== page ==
Deputy Attorney General Lisa Monaco was unequivocal in announcing the new Justice Ministry enforcement priorities: the agency will step up oversight of companies, their employees and, in particular, their leaders.
On Thursday October 28, Lisa Monaco gave the opening speech at the 36th ABA National Institute on White Collar Crime. Monaco spoke in detail about the department’s renewed focus on corporate compliance, announced new guidance on corporate lawsuits, and highlighted areas ripe for new regulation. In order to maintain its reinvigorated focus on commercial players, the department is increasing its resources for prosecutors and investigators. The department’s increased control over individual players follows other enforcement developments, such as an increased focus on cyber attacks, data breaches, and cryptocurrencies. The government hopes these new tools will raise the specter of accountability, which in turn will boost business compliance.
Monaco also used the speech to announce three concrete changes in the DOJ’s approach to white collar crime. First, the department “will revert to previous guidelines making it clear that in order to be eligible for any cooperation credit, companies must provide the department with all non-privileged information about those involved or responsible for the misconduct in question.” Under this new directive, companies subject to prosecution no longer have the right to determine for themselves which actors were substantially involved and what information should be transmitted. Instead, companies will need to open access to all individuals, even those with minimal or peripheral involvement.
Second, when deciding what resolution to propose to a target business, the ministry “will now examine the entire criminal, civil and regulatory record of any business.” This means, for example, that a company accused of an FCPA violation will have its all case reviewed by every corner of the department, including the tax division, the environment and natural resources division, money laundering sections and even the US attorney’s offices.
Finally, the ministry will naturally begin to implement corporate monitors.
Taken together, the new ministry guidelines represent a dramatic increase in prosecution scrutiny and a significant entanglement of topics. In the face of an investigation, corporate counsel will no longer be able to decide what information they are required to disclose. Instead, in every action, companies will be forced to hand over a wealth of information and subject a litany of employees to government scrutiny. This expanded openness will necessarily capture high-ranking officers, employees with less sophisticated backgrounds, and those unfamiliar with government investigations. The new guidelines also require corporate legal advisers to have a clear and complete picture of their company’s accountability, as even unrelated violations now weigh heavily on every resolution. Even after resolution, businesses will have to navigate their work under the eye of a corporate monitor, leaving little room for error.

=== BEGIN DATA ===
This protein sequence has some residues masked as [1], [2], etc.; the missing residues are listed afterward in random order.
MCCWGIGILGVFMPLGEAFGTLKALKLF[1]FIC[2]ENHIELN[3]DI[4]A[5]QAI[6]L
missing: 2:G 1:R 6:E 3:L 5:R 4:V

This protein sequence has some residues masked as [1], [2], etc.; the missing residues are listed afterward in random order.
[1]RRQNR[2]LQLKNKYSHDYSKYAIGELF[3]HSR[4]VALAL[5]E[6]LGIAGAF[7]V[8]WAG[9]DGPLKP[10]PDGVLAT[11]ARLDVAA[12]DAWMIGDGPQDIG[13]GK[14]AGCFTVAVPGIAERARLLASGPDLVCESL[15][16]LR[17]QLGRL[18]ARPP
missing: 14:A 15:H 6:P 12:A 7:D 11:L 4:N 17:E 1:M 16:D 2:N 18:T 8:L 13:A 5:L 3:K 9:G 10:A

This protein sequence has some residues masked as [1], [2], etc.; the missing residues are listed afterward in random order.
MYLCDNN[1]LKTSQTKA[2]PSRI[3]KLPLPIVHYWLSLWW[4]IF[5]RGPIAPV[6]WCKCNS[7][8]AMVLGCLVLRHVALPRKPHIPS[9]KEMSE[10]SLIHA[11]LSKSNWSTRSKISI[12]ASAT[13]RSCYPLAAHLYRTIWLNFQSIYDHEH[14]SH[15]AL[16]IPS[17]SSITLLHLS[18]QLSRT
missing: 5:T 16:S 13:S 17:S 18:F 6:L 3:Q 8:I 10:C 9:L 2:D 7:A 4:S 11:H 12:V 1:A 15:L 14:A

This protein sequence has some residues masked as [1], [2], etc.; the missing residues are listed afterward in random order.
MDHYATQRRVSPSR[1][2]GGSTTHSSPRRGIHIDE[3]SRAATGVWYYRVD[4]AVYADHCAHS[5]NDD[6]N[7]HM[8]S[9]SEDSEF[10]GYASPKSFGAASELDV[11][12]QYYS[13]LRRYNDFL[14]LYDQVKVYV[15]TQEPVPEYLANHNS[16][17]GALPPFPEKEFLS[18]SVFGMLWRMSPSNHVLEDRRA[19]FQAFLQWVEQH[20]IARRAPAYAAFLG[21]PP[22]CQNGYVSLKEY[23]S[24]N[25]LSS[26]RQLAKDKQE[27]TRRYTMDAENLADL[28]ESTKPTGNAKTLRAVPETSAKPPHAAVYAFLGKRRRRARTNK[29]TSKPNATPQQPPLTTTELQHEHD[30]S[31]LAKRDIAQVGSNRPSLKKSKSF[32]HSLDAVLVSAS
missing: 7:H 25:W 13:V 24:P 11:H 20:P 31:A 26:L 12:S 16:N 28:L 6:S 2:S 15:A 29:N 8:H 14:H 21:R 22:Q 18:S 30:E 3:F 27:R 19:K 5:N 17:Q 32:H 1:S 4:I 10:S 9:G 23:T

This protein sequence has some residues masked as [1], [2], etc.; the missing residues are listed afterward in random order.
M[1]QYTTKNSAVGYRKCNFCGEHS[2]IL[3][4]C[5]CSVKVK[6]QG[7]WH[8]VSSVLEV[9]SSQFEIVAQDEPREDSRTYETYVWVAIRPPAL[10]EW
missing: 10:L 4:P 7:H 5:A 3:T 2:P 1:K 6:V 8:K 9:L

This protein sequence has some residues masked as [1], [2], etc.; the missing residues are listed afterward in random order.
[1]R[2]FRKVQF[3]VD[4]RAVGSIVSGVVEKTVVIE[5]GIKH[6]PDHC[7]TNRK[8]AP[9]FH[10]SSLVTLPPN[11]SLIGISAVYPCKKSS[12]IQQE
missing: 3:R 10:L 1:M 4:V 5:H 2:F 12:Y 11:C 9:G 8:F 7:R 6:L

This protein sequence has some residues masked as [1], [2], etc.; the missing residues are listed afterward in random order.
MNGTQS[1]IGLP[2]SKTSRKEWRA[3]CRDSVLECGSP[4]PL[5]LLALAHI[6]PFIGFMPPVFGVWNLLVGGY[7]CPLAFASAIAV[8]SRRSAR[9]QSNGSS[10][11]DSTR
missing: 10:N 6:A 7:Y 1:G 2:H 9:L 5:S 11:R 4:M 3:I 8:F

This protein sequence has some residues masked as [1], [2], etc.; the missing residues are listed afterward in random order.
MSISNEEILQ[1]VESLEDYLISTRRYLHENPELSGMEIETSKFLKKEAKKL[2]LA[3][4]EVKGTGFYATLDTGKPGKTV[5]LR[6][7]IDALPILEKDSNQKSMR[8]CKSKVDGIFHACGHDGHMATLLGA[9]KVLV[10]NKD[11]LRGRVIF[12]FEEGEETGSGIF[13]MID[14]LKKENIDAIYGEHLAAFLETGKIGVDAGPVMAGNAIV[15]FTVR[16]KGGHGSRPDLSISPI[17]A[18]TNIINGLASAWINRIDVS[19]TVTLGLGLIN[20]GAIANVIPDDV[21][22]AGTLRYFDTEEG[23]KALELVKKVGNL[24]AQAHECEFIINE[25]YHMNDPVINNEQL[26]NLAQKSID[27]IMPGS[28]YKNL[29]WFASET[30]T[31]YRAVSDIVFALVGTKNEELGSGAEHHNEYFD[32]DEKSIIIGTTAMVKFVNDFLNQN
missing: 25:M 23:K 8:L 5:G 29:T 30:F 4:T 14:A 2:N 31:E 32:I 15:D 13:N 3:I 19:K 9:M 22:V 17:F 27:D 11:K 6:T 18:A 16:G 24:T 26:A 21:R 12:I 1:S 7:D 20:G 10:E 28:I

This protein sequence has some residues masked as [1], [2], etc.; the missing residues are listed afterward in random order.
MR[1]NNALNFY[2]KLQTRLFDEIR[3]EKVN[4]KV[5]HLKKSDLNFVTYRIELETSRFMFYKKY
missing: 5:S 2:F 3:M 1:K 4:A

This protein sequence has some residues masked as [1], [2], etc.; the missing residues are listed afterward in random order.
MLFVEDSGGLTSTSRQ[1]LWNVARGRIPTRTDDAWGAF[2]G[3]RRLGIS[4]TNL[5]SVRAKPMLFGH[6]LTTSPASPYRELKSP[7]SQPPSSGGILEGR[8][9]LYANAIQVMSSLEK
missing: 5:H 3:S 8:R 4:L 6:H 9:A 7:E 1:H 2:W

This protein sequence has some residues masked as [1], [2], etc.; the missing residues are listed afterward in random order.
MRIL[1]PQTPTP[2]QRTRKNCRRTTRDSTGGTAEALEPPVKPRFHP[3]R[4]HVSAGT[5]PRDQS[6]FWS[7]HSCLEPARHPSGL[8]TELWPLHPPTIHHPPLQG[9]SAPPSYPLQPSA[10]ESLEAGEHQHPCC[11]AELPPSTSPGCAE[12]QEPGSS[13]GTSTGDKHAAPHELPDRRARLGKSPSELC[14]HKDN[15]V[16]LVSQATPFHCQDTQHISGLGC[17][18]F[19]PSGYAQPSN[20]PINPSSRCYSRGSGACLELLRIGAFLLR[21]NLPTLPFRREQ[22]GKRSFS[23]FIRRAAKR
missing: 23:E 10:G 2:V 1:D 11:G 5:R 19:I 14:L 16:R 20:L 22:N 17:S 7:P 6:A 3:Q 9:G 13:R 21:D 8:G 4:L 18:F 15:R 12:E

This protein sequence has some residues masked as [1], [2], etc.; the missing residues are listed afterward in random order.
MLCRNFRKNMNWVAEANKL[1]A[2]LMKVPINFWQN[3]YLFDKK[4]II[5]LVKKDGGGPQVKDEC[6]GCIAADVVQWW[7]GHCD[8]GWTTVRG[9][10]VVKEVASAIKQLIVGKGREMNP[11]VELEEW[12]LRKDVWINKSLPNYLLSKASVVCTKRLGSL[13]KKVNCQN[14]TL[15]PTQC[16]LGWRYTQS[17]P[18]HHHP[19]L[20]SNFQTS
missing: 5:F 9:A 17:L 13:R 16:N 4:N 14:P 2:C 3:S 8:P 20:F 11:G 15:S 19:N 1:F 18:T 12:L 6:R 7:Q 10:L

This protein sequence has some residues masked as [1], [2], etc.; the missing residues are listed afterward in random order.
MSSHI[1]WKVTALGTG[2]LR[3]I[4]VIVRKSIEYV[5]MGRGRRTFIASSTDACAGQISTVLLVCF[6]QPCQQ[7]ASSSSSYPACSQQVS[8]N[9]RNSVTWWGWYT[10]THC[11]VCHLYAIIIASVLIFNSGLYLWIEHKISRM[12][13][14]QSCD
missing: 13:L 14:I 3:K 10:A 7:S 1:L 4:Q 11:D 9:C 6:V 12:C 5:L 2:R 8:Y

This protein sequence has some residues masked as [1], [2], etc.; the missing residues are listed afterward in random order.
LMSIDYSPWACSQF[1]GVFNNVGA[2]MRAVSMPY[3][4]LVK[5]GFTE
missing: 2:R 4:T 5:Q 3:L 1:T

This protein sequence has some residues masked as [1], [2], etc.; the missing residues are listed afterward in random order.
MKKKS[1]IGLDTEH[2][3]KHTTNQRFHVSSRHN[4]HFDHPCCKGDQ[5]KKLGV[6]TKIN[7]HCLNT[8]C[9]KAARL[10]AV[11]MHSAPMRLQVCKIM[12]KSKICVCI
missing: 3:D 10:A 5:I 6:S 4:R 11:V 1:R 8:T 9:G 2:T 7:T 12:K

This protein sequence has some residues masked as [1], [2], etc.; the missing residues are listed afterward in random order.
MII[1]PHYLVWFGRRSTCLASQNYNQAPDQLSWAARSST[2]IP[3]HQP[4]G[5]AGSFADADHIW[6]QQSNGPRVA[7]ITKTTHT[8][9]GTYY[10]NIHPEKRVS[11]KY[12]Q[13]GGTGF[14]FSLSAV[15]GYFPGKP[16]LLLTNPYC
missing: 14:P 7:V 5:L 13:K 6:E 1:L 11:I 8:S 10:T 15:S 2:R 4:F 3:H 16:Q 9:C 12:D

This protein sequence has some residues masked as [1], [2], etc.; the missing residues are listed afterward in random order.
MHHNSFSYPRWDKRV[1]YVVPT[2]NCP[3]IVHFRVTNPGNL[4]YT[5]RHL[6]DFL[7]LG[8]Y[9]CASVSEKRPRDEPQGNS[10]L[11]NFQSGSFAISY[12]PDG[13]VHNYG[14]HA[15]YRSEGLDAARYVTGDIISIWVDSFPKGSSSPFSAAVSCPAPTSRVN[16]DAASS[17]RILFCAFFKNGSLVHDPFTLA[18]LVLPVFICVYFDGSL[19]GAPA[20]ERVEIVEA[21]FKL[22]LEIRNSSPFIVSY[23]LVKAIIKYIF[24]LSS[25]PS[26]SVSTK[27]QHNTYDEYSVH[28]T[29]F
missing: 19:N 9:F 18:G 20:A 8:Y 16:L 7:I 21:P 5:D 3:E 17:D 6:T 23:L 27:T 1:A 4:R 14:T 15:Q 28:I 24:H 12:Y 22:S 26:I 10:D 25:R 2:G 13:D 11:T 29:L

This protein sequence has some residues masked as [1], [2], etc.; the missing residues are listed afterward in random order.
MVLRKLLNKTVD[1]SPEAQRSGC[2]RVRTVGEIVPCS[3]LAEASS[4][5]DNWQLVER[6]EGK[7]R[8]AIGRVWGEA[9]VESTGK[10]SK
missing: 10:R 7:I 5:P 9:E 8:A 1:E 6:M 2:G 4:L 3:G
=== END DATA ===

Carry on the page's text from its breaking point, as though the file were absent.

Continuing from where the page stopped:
Monaco ended with an overview of the reforms envisaged by the department, such as the refusal to offer non-prosecution agreements (NPA) and deferred prosecution agreements (DPA) for “repeat companies”, requiring stricter compliance with the terms. NPAs and DPAs and the formation of a new advisory group within the ministry.
This heavy application environment demands a team capable of advising clients from diverse backgrounds, providing expertise in all disciplines, and making decisions informed by decades of experience working with or as regulators. Lawyers in our Government Investigations & White Collar Defense group have advised a wide range of clients facing federal investigations, from executives of multinational companies to entrepreneurs entering the world of business for the first time. Whether your business is navigating the changing compliance landscape or responding to an ongoing investigation, our experienced team of legal professionals are ready to assist you when the need arises.